Dark Horse Comics, November- December 2018
Writer: William Gibson
A few months ago, we became so excited about the prospect of William Gibson’s “lost” (or at least, neglected) script for the third Alien movie being turned into a comic that we did not wait to write a review. Here is that belated critique.
The comic does not disappoint. Mr Gibson continues the tradition of borrowing indicia from Joseph Conrad’s novels (the interstellar freighter Nostromo shares its name with one of Mr Conrad’s novels, and Sulaco is a town in the same novel: the warship Sulaco appears in the second motion picture). Mr Gibson introduces a character called Kurtz. Kurtz is the out-of-control colonialist in Mr Conrad’s classic novel Heart of Darkness (and is the name of Marlon Brando’s character in the motion picture Apocalypse Now, which is based on Heart of Darkness).
Alas, this Kurtz does not have much of a speaking role. Upon boarding the Sulaco, Kurtz is a victim of the titular alien. Due to a navigational error (later revealed to be deliberate – the sinister corporation Weyland-Yutani is up to its old tricks), the Sulaco enters the territory of the Union of Progressive Peoples. Kurtz and his colleagues from the UPP scout out the Sulaco and he is infected and left behind. The android Bishop, torn in half in the second motion picture, is hauled away.
Most of the action takes place in a space station called Anchorpoint. It is being wound down as non-viable. Weyland-Yutani, having used the Sulaco as platform for a biological strike, contain the xenomorph (the term used to describe the now infamous nasties) with Anchorpoint. The inhabitants of Anchorpoint work that out too late in the piece.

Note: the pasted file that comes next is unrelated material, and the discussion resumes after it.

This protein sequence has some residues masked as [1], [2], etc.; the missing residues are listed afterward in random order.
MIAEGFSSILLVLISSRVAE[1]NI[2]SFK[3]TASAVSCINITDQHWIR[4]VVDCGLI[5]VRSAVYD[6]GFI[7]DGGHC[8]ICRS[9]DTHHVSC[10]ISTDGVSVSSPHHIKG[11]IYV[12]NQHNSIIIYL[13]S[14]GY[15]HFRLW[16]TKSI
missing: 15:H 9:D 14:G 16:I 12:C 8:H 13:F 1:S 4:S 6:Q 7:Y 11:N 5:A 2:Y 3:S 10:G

There is one aspect of the comic which dates it. The Soviet Union and the People’ Republic of China may have merged as the UPP in this particular future, if the surnames (Chang, Nevsky, Kurtz) are any indication. Mr Gibson notes in the preface to the twentieth anniversary edition of his novel Neuromancer that, writing in the early to mid-80s, sweeping the Soviet Union under the carpet was a bit of a stretch. No one could have guessed the collapse of the Warsaw Pact from 1987 to 1991, and writing science fiction which did not feature a Soviet Union was unbelievable wishful thinking. Thus we have an interstellar extrapolation of the Cold War.
This comic is a fine read. Mr Gibson clearly devoted enormous thought to the script. We have previously noted that Mr Gibson’s skills in descriptive text do not translate well into comics. It now seems that we were incorrect in that assessment. Even having read the original script, we look forward to the conclusion of this comic.